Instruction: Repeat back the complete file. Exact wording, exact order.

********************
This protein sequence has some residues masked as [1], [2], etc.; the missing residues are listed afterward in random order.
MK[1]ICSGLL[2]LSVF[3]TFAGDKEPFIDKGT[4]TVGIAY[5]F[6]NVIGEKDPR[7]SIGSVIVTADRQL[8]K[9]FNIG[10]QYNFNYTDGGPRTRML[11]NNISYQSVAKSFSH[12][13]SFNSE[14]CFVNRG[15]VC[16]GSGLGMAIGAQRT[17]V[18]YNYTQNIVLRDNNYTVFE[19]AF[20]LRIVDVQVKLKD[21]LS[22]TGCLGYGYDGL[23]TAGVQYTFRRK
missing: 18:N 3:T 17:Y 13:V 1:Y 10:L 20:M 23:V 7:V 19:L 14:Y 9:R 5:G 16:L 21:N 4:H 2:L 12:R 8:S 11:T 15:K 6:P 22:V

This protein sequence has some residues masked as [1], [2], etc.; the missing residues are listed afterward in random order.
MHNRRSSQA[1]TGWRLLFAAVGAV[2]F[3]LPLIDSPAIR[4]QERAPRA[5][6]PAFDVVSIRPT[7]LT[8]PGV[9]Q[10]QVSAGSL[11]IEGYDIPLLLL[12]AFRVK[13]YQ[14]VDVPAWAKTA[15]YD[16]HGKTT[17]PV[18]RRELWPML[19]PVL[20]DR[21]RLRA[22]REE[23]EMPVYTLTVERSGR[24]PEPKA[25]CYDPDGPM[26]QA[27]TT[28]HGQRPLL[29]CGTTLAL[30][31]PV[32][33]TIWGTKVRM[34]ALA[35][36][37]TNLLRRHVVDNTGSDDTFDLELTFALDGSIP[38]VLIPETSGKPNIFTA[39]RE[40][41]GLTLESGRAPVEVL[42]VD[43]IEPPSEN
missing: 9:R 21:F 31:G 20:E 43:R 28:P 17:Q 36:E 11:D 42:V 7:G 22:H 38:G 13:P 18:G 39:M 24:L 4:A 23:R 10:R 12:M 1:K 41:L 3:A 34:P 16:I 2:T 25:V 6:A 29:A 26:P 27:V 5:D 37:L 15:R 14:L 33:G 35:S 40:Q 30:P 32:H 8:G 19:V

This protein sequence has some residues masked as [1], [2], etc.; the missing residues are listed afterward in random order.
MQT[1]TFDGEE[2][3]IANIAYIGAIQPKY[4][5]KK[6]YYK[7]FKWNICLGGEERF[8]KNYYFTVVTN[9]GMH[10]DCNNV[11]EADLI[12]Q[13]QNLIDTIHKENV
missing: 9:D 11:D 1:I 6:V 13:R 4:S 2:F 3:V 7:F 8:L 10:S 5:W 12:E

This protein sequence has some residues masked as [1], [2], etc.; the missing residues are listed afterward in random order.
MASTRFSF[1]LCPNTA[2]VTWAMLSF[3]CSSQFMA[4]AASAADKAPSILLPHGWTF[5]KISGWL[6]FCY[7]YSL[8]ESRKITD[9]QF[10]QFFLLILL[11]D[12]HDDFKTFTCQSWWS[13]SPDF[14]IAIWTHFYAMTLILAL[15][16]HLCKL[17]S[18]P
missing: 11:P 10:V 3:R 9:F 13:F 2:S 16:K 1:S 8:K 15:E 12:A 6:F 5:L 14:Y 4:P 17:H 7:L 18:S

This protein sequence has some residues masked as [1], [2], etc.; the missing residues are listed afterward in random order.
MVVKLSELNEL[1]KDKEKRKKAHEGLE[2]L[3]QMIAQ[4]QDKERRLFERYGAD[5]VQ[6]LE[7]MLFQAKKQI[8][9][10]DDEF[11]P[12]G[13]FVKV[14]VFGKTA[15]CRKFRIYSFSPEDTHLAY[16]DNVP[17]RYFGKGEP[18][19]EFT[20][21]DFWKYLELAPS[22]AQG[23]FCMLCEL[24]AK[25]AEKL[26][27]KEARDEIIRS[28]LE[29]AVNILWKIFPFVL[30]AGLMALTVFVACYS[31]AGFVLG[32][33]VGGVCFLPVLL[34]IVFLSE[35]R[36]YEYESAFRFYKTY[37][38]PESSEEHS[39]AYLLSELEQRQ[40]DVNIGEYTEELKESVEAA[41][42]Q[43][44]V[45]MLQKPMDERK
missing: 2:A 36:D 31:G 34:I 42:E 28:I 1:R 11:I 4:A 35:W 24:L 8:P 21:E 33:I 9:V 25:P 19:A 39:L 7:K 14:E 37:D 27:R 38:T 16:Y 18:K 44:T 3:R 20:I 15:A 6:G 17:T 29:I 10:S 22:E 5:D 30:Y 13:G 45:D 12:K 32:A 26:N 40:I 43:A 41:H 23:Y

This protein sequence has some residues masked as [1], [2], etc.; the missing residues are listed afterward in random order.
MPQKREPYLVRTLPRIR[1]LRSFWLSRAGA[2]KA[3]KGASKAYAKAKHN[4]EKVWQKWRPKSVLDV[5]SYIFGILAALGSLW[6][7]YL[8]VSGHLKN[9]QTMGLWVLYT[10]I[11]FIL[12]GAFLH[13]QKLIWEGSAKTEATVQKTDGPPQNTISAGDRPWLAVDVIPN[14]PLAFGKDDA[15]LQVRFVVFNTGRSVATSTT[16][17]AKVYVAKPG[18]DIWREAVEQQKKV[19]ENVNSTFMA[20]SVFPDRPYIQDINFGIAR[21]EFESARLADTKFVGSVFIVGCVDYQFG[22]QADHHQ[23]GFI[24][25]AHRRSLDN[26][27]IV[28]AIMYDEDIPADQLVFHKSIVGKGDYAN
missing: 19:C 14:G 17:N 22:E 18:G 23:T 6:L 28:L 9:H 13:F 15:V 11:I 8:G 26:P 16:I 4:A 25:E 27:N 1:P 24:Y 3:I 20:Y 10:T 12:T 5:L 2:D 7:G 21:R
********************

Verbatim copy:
This protein sequence has some residues masked as [1], [2], etc.; the missing residues are listed afterward in random order.
MK[1]ICSGLL[2]LSVF[3]TFAGDKEPFIDKGT[4]TVGIAY[5]F[6]NVIGEKDPR[7]SIGSVIVTADRQL[8]K[9]FNIG[10]QYNFNYTDGGPRTRML[11]NNISYQSVAKSFSH[12][13]SFNSE[14]CFVNRG[15]VC[16]GSGLGMAIGAQRT[17]V[18]YNYTQNIVLRDNNYTVFE[19]AF[20]LRIVDVQVKLKD[21]LS[22]TGCLGYGYDGL[23]TAGVQYTFRRK
missing: 18:N 3:T 17:Y 13:V 1:Y 10:L 20:M 23:V 7:V 19:L 14:Y 9:R 5:G 16:L 21:N 4:H 2:L 12:R 8:S 11:T 15:K 6:P 22:V

This protein sequence has some residues masked as [1], [2], etc.; the missing residues are listed afterward in random order.
MHNRRSSQA[1]TGWRLLFAAVGAV[2]F[3]LPLIDSPAIR[4]QERAPRA[5][6]PAFDVVSIRPT[7]LT[8]PGV[9]Q[10]QVSAGSL[11]IEGYDIPLLLL[12]AFRVK[13]YQ[14]VDVPAWAKTA[15]YD[16]HGKTT[17]PV[18]RRELWPML[19]PVL[20]DR[21]RLRA[22]REE[23]EMPVYTLTVERSGR[24]PEPKA[25]CYDPDGPM[26]QA[27]TT[28]HGQRPLL[29]CGTTLAL[30][31]PV[32][33]TIWGTKVRM[34]ALA[35][36][37]TNLLRRHVVDNTGSDDTFDLELTFALDGSIP[38]VLIPETSGKPNIFTA[39]RE[40][41]GLTLESGRAPVEVL[42]VD[43]IEPPSEN
missing: 9:R 21:F 31:G 20:E 43:R 28:P 17:Q 36:E 11:D 42:V 7:G 22:H 38:G 13:P 18:G 39:M 24:L 4:A 23:R 10:R 12:M 1:K 41:L 3:A 34:P 16:I 2:T 25:V 6:A 29:A 26:P 27:V 5:D 37:L 15:R 14:L 33:G 35:S 40:Q 30:P 32:H 8:G 19:V

This protein sequence has some residues masked as [1], [2], etc.; the missing residues are listed afterward in random order.
MQT[1]TFDGEE[2][3]IANIAYIGAIQPKY[4][5]KK[6]YYK[7]FKWNICLGGEERF[8]KNYYFTVVTN[9]GMH[10]DCNNV[11]EADLI[12]Q[13]QNLIDTIHKENV
missing: 9:D 11:D 1:I 6:V 13:R 4:S 2:F 3:V 7:F 8:L 10:S 5:W 12:E

This protein sequence has some residues masked as [1], [2], etc.; the missing residues are listed afterward in random order.
MASTRFSF[1]LCPNTA[2]VTWAMLSF[3]CSSQFMA[4]AASAADKAPSILLPHGWTF[5]KISGWL[6]FCY[7]YSL[8]ESRKITD[9]QF[10]QFFLLILL[11]D[12]HDDFKTFTCQSWWS[13]SPDF[14]IAIWTHFYAMTLILAL[15][16]HLCKL[17]S[18]P
missing: 11:P 10:V 3:R 9:F 13:F 2:S 16:K 1:S 8:K 15:E 12:A 6:F 5:L 14:Y 4:P 17:H 7:L 18:S

This protein sequence has some residues masked as [1], [2], etc.; the missing residues are listed afterward in random order.
MVVKLSELNEL[1]KDKEKRKKAHEGLE[2]L[3]QMIAQ[4]QDKERRLFERYGAD[5]VQ[6]LE[7]MLFQAKKQI[8][9][10]DDEF[11]P[12]G[13]FVKV[14]VFGKTA[15]CRKFRIYSFSPEDTHLAY[16]DNVP[17]RYFGKGEP[18][19]EFT[20][21]DFWKYLELAPS[22]AQG[23]FCMLCEL[24]AK[25]AEKL[26][27]KEARDEIIRS[28]LE[29]AVNILWKIFPFVL[30]AGLMALTVFVACYS[31]AGFVLG[32][33]VGGVCFLPVLL[34]IVFLSE[35]R[36]YEYESAFRFYKTY[37][38]PESSEEHS[39]AYLLSELEQRQ[40]DVNIGEYTEELKESVEAA[41][42]Q[43][44]V[45]MLQKPMDERK
missing: 2:A 36:D 31:G 34:I 42:E 28:I 1:R 11:I 4:A 35:W 24:L 8:P 21:E 33:I 9:V 25:P 19:A 39:L 7:K 14:E 37:D 27:R 38:T 16:Y 18:K 44:T 3:R 20:I 15:A 6:G 17:T 29:I 10:S 22:E 5:D 30:Y 13:G 45:D 12:K 32:A 26:N 40:I 43:A 41:H 23:Y

This protein sequence has some residues masked as [1], [2], etc.; the missing residues are listed afterward in random order.
MPQKREPYLVRTLPRIR[1]LRSFWLSRAGA[2]KA[3]KGASKAYAKAKHN[4]EKVWQKWRPKSVLDV[5]SYIFGILAALGSLW[6][7]YL[8]VSGHLKN[9]QTMGLWVLYT[10]I[11]FIL[12]GAFLH[13]QKLIWEGSAKTEATVQKTDGPPQNTISAGDRPWLAVDVIPN[14]PLAFGKDDA[15]LQVRFVVFNTGRSVATSTT[16][17]AKVYVAKPG[18]DIWREAVEQQKKV[19]ENVNSTFMA[20]SVFPDRPYIQDINFGIAR[21]EFESARLADTKFVGSVFIVGCVDYQFG[22]QADHHQ[23]GFI[24][25]AHRRSLDN[26][27]IV[28]AIMYDEDIPADQLVFHKSIVGKGDYAN
missing: 19:C 14:G 17:N 22:E 18:G 23:T 6:L 28:L 9:H 13:F 15:V 11:I 8:G 26:P 16:I 4:A 25:E 27:N 1:P 24:Y 3:I 20:Y 10:T 12:T 5:L 2:D 7:G 21:R